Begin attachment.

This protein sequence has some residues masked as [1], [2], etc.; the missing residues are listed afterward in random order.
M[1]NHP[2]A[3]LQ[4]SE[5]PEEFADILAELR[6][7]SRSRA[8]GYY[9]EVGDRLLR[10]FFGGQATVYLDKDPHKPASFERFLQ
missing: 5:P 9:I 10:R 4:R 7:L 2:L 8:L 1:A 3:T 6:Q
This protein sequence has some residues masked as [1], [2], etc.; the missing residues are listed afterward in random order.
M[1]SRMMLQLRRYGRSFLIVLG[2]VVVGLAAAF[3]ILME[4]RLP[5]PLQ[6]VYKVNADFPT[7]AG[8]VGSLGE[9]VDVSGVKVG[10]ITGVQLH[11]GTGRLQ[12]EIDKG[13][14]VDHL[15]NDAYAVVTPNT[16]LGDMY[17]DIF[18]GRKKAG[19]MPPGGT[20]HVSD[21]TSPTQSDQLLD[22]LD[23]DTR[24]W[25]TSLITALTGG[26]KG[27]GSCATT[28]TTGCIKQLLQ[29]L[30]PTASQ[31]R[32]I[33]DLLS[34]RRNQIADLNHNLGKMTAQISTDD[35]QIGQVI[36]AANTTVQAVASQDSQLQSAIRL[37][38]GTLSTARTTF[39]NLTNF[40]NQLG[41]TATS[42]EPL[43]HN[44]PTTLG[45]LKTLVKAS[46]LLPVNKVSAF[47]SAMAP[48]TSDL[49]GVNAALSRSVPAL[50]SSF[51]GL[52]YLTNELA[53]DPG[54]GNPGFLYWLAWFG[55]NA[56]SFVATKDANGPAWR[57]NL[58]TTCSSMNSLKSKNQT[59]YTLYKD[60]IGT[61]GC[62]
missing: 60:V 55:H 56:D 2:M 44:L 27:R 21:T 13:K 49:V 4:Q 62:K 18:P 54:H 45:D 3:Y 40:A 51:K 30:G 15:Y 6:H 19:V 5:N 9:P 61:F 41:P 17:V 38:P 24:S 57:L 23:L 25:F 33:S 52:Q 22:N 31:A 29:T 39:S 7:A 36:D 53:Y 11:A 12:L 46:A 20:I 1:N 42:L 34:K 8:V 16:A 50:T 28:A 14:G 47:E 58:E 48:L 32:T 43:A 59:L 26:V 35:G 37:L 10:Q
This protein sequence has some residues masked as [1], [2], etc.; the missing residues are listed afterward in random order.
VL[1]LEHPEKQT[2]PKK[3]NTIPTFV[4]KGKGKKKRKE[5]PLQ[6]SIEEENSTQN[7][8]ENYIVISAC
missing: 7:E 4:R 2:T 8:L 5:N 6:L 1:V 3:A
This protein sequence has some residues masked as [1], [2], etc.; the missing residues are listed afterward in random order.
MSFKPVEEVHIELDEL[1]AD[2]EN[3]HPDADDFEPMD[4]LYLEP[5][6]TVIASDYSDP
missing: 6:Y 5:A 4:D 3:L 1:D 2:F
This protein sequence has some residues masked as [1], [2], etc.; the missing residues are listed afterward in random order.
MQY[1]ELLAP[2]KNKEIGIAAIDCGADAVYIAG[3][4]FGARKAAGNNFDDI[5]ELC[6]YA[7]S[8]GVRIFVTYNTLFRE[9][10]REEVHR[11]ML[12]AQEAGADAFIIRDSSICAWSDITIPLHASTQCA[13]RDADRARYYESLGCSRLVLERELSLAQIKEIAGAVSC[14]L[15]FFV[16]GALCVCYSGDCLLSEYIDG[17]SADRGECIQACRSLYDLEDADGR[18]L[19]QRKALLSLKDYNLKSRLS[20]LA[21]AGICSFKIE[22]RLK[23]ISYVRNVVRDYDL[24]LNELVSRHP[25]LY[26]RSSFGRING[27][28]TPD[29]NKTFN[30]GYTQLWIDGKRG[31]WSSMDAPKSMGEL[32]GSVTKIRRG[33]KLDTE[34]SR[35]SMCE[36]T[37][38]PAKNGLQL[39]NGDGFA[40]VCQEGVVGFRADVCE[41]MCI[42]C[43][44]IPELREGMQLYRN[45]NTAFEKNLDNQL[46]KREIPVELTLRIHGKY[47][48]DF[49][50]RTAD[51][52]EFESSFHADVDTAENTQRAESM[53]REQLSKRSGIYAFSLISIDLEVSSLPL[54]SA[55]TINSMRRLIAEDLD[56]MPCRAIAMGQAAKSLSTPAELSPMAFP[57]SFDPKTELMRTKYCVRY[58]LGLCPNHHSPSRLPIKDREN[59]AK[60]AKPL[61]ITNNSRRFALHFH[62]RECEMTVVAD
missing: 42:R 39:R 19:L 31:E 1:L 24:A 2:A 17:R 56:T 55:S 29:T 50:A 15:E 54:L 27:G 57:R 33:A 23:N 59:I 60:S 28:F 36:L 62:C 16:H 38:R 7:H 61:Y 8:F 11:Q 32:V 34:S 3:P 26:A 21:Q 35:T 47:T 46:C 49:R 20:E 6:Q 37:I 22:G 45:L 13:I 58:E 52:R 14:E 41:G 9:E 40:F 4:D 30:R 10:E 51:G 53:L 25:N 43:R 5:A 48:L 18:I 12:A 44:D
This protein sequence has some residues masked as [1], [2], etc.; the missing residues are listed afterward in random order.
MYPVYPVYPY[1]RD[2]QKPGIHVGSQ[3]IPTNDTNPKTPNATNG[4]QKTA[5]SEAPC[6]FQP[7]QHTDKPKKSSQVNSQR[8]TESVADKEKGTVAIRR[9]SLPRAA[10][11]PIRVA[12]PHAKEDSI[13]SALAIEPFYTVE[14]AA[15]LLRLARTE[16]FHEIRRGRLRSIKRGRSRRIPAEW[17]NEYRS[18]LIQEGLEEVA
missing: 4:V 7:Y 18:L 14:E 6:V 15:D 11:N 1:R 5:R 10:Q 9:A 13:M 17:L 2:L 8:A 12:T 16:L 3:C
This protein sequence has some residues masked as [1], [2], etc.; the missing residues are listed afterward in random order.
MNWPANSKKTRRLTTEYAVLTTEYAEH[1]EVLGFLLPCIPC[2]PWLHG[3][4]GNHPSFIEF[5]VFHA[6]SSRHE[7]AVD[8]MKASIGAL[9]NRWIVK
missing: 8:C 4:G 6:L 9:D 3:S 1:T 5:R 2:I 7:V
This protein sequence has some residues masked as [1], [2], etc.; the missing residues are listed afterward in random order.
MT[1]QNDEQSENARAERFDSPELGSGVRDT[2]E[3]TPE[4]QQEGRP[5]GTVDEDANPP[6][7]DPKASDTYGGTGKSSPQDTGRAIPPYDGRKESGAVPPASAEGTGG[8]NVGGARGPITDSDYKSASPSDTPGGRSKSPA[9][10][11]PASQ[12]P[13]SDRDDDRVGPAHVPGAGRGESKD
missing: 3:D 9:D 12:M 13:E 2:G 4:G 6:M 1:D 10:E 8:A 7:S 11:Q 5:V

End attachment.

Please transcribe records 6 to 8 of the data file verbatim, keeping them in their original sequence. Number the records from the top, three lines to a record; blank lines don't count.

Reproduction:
This protein sequence has some residues masked as [1], [2], etc.; the missing residues are listed afterward in random order.
MYPVYPVYPY[1]RD[2]QKPGIHVGSQ[3]IPTNDTNPKTPNATNG[4]QKTA[5]SEAPC[6]FQP[7]QHTDKPKKSSQVNSQR[8]TESVADKEKGTVAIRR[9]SLPRAA[10][11]PIRVA[12]PHAKEDSI[13]SALAIEPFYTVE[14]AA[15]LLRLARTE[16]FHEIRRGRLRSIKRGRSRRIPAEW[17]NEYRS[18]LIQEGLEEVA
missing: 4:V 7:Y 18:L 14:E 6:V 15:D 11:N 1:R 5:R 10:Q 9:A 13:M 17:L 2:L 8:A 12:T 16:L 3:C
This protein sequence has some residues masked as [1], [2], etc.; the missing residues are listed afterward in random order.
MNWPANSKKTRRLTTEYAVLTTEYAEH[1]EVLGFLLPCIPC[2]PWLHG[3][4]GNHPSFIEF[5]VFHA[6]SSRHE[7]AVD[8]MKASIGAL[9]NRWIVK
missing: 8:C 4:G 6:L 9:D 3:S 1:T 5:R 2:I 7:V
This protein sequence has some residues masked as [1], [2], etc.; the missing residues are listed afterward in random order.
MT[1]QNDEQSENARAERFDSPELGSGVRDT[2]E[3]TPE[4]QQEGRP[5]GTVDEDANPP[6][7]DPKASDTYGGTGKSSPQDTGRAIPPYDGRKESGAVPPASAEGTGG[8]NVGGARGPITDSDYKSASPSDTPGGRSKSPA[9][10][11]PASQ[12]P[13]SDRDDDRVGPAHVPGAGRGESKD
missing: 3:D 9:D 12:M 13:E 2:G 4:G 6:M 1:D 10:E 8:A 7:S 11:Q 5:V